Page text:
- Immunohistochemistry: This test involves applying a special dye to a tissue sample and examining it under a microscope to identify the presence of certain proteins or markers that may indicate Kaposi sarcoma.
Treatment of Kaposi Sarcoma
Treatment of Kaposi Sarcoma varies depending on the following factors;
- Type of disease. Historically, AIDS-related Kaposi’s sarcoma has been more serious than the classic or transplant-related disease. Thanks to increasingly effective antiviral drug combinations and improved prevention of other AIDS-related infections, Kaposi’s sarcoma has become less common and less severe in people with AIDS. Antiretroviral therapy (ART)is helpful if the patient has HIV/AIDS. ART may be used to suppress the virus and improve the immune system.
- Number and location of lesions. Widespread skin lesions and internal lesions require different treatments from isolated lesions. If the lesions are scattered and less in number they can be removed by simple surgery. On the other hand, if they are large in number and scattered all through the body, chemotherapy, and radiotherapy may be helpful.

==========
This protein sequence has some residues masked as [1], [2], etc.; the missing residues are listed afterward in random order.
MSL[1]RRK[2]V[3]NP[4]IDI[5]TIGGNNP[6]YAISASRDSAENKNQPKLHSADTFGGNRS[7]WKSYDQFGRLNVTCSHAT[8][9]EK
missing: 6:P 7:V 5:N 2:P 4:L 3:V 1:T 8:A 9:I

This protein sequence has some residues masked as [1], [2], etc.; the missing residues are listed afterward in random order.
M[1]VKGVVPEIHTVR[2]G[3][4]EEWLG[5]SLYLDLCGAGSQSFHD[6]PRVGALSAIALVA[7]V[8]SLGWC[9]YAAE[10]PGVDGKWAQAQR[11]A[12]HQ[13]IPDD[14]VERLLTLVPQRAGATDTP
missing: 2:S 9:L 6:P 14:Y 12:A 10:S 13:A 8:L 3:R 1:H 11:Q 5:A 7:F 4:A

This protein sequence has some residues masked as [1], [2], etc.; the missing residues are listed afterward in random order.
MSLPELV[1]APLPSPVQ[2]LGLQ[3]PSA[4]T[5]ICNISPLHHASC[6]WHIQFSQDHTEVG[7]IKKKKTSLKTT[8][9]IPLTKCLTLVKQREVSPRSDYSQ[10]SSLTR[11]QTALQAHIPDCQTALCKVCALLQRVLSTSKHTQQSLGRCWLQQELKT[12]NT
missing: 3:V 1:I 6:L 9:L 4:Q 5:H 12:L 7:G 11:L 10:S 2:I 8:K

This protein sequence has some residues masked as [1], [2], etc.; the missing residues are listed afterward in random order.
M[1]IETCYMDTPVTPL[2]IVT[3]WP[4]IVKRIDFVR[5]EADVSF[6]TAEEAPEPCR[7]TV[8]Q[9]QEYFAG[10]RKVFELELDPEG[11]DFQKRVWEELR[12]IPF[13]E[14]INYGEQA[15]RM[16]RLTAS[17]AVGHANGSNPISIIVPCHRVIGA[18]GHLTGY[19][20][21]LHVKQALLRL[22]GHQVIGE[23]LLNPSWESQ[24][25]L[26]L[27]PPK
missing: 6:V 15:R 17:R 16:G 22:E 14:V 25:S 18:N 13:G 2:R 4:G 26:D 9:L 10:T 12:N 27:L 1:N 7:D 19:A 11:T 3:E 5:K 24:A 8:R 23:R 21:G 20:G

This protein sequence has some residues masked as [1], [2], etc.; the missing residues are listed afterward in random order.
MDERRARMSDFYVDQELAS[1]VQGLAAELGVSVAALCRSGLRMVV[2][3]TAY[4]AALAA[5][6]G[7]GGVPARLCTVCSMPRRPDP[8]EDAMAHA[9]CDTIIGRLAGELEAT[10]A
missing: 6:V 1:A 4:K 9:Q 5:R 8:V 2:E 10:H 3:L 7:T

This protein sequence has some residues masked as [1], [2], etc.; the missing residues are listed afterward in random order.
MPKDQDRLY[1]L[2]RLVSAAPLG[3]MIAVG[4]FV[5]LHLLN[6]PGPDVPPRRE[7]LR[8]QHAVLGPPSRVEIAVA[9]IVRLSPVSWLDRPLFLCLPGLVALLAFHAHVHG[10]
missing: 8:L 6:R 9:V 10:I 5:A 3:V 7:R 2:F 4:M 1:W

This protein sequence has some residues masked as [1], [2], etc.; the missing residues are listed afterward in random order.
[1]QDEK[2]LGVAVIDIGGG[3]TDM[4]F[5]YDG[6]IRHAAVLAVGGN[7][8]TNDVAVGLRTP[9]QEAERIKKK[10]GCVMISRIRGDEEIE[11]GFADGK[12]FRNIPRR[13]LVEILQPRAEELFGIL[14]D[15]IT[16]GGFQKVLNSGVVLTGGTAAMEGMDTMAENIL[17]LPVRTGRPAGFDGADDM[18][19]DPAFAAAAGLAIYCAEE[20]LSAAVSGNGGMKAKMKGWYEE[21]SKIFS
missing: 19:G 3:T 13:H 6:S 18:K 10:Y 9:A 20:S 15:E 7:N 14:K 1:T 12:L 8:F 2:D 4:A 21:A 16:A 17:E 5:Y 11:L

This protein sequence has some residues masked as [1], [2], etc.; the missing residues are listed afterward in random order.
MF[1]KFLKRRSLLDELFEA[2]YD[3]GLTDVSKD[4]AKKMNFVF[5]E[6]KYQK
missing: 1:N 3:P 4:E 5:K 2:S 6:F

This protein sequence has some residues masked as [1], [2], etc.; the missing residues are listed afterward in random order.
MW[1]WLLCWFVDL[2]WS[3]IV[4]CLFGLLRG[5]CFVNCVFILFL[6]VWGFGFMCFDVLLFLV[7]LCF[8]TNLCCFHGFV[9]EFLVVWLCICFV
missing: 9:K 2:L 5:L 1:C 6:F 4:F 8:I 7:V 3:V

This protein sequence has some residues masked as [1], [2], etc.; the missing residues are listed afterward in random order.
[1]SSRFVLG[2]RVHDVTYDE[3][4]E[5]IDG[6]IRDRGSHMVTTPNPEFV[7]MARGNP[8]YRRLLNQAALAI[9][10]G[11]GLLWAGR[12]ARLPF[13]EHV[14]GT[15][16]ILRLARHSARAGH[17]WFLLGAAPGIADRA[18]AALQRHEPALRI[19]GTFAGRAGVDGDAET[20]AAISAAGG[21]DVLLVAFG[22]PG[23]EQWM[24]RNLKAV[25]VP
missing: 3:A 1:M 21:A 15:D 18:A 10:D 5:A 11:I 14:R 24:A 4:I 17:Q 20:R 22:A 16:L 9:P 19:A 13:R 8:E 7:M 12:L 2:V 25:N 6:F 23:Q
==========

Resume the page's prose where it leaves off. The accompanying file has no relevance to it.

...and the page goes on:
- Effects of the lesions. Lesions in the mouth and throat make eating difficult, while lesions in the lung can cause shortness of breath. Large lesions, particularly on the upper legs, can lead to painful swelling and difficulty moving around.
- General health. The immune system impairment that makes you vulnerable to Kaposi’s sarcoma also makes certain treatments, such as powerful chemotherapy drugs, too risky to try. The same is true if you also have another type of cancer, poorly controlled diabetes or any serious, chronic disease.
For AIDS-related Kaposi’s sarcoma, the first step in treatment is to start or switch to an antiviral drug combination that will reduce the amount of the virus that causes HIV/AIDS and increase the number of certain immune cells in your body. Sometimes, this is the only treatment needed.
When possible, people with transplant-related Kaposi’s sarcoma may be able to stop taking immune system-suppressing medication. This allows the immune system to eliminate the cancer in some cases. Switching to a different immunosuppressive medication can also bring improvement.
Treatment of Kaposi Sarcoma may include;